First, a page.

Upon reading the news that Education Secretary Betsy DeVos proposed cutting funding to the Special Olympics, I was angry -- but not surprised.
DeVos argued that with funding from philanthropic donors, the organization does not need financial backing from the government. But it was her dismissal of the importance of programs that support special needs children that exposed the value, or lack thereof, that she places in organizations such as the Special Olympics.
"We are not doing our children any favors when we borrow from their future in order to invest in systems and policies that are not yielding better results," DeVos said. Even assuming the best intentions, this comment shows an obvious misunderstanding of the societal benefits of programs that support individuals with special needs.
Now I'm not the most objective person when it comes to this topic. I am a parent of an intellectually disabled freshman in high school named Sam. He was not supposed to make it very long after birth and even if he did he was not expected to be able to do much of anything physically or mentally. But he has defied the odds and is a happy, active teenager.
Sam still can't do everything that a typical 15-year-old should be able to do. Every morning, my wife and I dress him, tie his sneakers and help him brush his teeth; at night we shower him and read to him as he cannot read on his own. Much of Sam's life will require this type of help among other forms of assistance with basic life skills, let alone the more complex. However, there is one area where Sam is relatively independent and that is athletics. He can run, throw, hit, kick, catch and shoot almost any type of ball. When Sam is participating in athletic activities, he feels real self-esteem by fairly and independently competing in something his peers typically enjoy.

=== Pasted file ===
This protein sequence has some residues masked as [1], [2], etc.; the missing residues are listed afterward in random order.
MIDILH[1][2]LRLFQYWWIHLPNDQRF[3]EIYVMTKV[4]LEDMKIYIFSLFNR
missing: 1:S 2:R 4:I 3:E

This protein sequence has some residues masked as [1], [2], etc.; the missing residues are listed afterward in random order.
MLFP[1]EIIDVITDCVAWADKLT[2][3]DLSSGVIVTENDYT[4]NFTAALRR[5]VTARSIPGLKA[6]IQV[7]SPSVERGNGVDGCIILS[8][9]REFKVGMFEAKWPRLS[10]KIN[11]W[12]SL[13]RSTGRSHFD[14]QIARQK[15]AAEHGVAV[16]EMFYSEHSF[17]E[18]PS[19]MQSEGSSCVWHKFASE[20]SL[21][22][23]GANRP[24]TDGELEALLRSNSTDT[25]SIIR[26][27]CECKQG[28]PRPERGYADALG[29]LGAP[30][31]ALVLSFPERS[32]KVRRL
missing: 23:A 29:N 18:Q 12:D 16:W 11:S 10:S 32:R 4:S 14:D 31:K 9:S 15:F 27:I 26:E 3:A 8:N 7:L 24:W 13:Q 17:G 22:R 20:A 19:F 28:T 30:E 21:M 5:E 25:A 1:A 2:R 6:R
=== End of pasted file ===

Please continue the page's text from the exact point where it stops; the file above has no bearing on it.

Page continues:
The Special Olympics represents just one avenue for the disabled to apply their athletic skills. There are countless other such programs from the grassroots level on up that afford similar exposure for the intellectually disabled. These programs benefit the Sams of the world by showing them increased respect and inclusion, which they rarely get from other sources. But perhaps more importantly, counter to DeVos' statement are the benefits of these programs to society as a whole. I have seen firsthand how volunteers are forever changed for the better after working with the Special Olympics participants.
They walk away from the experience with a new appreciation for inclusion, empathy and tolerance. And these experiences carry over into their daily lives, allowing them to see people with intellectual disabilities as a little less disabled and a little more like themselves. This perspective will make for a more inclusive and thoughtful cohort of future business leaders, parents, teachers, coaches and politicians who will shape our societal culture for generations to come. If DeVos realized the impact of the Special Olympics, she would know that the future is only made brighter through its continued governmental support.
Most people such as Sam will never be able to vote, organize a protest march, call their congressperson or advocate for themselves in any other way, so they are truly dependent on the understanding and tolerance of others to fight for the brightness of their futures. The best we can do on behalf of those without a true voice is to advocate on their behalf.
If we need inspiration to do so, we need only look to the Special Olympics athlete's motto: "Let me win, but if I cannot win, let me be brave in the attempt."
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